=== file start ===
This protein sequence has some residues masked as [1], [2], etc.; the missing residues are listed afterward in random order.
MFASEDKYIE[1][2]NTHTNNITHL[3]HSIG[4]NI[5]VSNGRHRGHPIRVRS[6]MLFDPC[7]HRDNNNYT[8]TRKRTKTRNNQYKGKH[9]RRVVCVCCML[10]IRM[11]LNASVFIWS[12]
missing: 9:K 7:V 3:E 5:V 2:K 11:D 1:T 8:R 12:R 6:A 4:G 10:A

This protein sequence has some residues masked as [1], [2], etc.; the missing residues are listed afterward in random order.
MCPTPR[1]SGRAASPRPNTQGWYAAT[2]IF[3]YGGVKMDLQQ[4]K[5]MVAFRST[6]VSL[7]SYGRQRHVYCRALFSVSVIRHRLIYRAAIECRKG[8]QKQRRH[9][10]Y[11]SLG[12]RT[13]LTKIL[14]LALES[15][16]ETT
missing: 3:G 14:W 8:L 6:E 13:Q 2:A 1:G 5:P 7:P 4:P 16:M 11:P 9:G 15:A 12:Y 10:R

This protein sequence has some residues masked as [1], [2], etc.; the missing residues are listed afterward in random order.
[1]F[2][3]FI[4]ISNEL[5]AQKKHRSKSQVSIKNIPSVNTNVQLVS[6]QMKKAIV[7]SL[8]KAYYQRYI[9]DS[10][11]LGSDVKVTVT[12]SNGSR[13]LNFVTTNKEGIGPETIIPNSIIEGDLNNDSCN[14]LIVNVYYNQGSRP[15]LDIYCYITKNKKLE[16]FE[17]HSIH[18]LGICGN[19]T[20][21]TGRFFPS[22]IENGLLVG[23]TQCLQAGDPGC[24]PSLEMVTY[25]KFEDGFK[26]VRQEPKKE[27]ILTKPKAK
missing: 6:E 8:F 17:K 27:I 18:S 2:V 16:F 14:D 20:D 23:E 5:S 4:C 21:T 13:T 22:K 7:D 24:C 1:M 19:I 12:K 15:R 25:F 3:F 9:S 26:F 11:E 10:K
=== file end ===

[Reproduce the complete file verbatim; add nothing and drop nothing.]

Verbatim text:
This protein sequence has some residues masked as [1], [2], etc.; the missing residues are listed afterward in random order.
MFASEDKYIE[1][2]NTHTNNITHL[3]HSIG[4]NI[5]VSNGRHRGHPIRVRS[6]MLFDPC[7]HRDNNNYT[8]TRKRTKTRNNQYKGKH[9]RRVVCVCCML[10]IRM[11]LNASVFIWS[12]
missing: 9:K 7:V 3:E 5:V 2:K 11:D 1:T 8:R 12:R 6:A 4:G 10:A

This protein sequence has some residues masked as [1], [2], etc.; the missing residues are listed afterward in random order.
MCPTPR[1]SGRAASPRPNTQGWYAAT[2]IF[3]YGGVKMDLQQ[4]K[5]MVAFRST[6]VSL[7]SYGRQRHVYCRALFSVSVIRHRLIYRAAIECRKG[8]QKQRRH[9][10]Y[11]SLG[12]RT[13]LTKIL[14]LALES[15][16]ETT
missing: 3:G 14:W 8:L 6:E 13:Q 2:A 1:G 5:P 7:P 4:P 16:M 11:P 9:G 15:A 12:Y 10:R

This protein sequence has some residues masked as [1], [2], etc.; the missing residues are listed afterward in random order.
[1]F[2][3]FI[4]ISNEL[5]AQKKHRSKSQVSIKNIPSVNTNVQLVS[6]QMKKAIV[7]SL[8]KAYYQRYI[9]DS[10][11]LGSDVKVTVT[12]SNGSR[13]LNFVTTNKEGIGPETIIPNSIIEGDLNNDSCN[14]LIVNVYYNQGSRP[15]LDIYCYITKNKKLE[16]FE[17]HSIH[18]LGICGN[19]T[20][21]TGRFFPS[22]IENGLLVG[23]TQCLQAGDPGC[24]PSLEMVTY[25]KFEDGFK[26]VRQEPKKE[27]ILTKPKAK
missing: 6:E 8:F 17:K 27:I 18:S 2:V 16:F 14:D 20:D 23:E 5:S 4:C 21:T 13:T 22:K 7:D 24:C 1:M 19:I 12:K 15:R 25:F 3:F 9:S 26:F 11:E 10:K